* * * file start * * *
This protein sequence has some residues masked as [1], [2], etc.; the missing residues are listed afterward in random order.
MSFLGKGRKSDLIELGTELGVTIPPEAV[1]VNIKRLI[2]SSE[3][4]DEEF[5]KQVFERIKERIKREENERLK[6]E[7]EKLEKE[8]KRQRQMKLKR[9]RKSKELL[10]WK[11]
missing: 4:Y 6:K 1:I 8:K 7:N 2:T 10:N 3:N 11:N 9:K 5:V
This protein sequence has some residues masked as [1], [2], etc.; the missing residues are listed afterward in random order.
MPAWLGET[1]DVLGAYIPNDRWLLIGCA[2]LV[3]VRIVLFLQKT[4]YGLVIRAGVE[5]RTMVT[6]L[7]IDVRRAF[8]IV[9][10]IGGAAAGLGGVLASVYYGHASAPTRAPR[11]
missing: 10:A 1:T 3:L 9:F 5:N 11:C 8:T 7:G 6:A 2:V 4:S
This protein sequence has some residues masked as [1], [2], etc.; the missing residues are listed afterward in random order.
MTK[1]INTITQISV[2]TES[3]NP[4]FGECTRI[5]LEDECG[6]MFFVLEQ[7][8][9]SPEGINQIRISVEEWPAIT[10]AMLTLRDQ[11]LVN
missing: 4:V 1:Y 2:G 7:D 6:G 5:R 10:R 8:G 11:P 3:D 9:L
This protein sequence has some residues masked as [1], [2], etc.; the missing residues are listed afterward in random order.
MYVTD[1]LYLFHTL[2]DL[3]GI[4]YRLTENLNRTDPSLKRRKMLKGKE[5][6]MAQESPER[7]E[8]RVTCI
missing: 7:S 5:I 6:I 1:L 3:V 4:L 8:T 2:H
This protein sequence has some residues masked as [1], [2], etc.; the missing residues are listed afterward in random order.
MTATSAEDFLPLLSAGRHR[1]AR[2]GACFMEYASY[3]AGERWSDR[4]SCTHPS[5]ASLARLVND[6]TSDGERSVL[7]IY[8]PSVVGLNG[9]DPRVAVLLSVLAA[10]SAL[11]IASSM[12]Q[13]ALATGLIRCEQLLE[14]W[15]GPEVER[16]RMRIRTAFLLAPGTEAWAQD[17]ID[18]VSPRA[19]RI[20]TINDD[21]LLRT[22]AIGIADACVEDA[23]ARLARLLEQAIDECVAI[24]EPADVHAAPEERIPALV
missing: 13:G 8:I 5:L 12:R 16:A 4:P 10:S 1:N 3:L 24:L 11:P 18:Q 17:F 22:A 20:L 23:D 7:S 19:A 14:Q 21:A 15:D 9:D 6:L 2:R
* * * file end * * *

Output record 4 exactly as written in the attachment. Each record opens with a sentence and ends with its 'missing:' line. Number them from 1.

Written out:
This protein sequence has some residues masked as [1], [2], etc.; the missing residues are listed afterward in random order.
MYVTD[1]LYLFHTL[2]DL[3]GI[4]YRLTENLNRTDPSLKRRKMLKGKE[5][6]MAQESPER[7]E[8]RVTCI
missing: 7:S 5:I 6:I 1:L 3:V 4:L 8:T 2:H